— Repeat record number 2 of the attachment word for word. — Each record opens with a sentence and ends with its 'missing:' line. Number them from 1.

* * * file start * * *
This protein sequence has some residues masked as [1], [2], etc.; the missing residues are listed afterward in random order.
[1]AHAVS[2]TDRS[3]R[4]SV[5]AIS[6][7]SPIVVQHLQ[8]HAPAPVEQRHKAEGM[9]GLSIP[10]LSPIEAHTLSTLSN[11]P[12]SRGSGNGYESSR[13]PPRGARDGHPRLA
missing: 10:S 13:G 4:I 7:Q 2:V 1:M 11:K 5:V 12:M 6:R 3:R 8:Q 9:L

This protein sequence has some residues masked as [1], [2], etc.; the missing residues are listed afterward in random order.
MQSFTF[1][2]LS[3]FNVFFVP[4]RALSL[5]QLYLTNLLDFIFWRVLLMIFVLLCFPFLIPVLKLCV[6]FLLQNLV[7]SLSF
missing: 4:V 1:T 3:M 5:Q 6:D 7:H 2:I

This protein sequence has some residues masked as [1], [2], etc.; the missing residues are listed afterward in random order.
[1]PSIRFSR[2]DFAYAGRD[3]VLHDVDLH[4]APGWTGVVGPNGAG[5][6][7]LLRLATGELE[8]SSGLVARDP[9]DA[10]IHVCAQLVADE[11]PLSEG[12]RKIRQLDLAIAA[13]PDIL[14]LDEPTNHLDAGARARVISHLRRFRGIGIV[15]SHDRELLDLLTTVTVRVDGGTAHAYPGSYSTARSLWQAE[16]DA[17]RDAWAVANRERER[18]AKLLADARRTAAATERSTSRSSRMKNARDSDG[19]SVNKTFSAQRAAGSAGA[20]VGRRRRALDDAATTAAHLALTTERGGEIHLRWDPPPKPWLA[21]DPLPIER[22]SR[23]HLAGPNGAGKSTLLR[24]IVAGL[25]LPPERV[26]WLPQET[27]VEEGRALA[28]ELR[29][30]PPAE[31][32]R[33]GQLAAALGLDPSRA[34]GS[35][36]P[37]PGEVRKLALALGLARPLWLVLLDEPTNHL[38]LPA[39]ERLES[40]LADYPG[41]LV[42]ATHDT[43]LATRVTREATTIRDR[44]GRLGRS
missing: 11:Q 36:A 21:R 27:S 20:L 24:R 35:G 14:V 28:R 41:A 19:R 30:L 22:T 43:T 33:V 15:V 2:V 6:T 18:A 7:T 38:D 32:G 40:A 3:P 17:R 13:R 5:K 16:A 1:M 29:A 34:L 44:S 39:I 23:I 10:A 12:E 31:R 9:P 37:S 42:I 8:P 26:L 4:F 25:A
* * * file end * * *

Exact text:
This protein sequence has some residues masked as [1], [2], etc.; the missing residues are listed afterward in random order.
MQSFTF[1][2]LS[3]FNVFFVP[4]RALSL[5]QLYLTNLLDFIFWRVLLMIFVLLCFPFLIPVLKLCV[6]FLLQNLV[7]SLSF
missing: 4:V 1:T 3:M 5:Q 6:D 7:H 2:I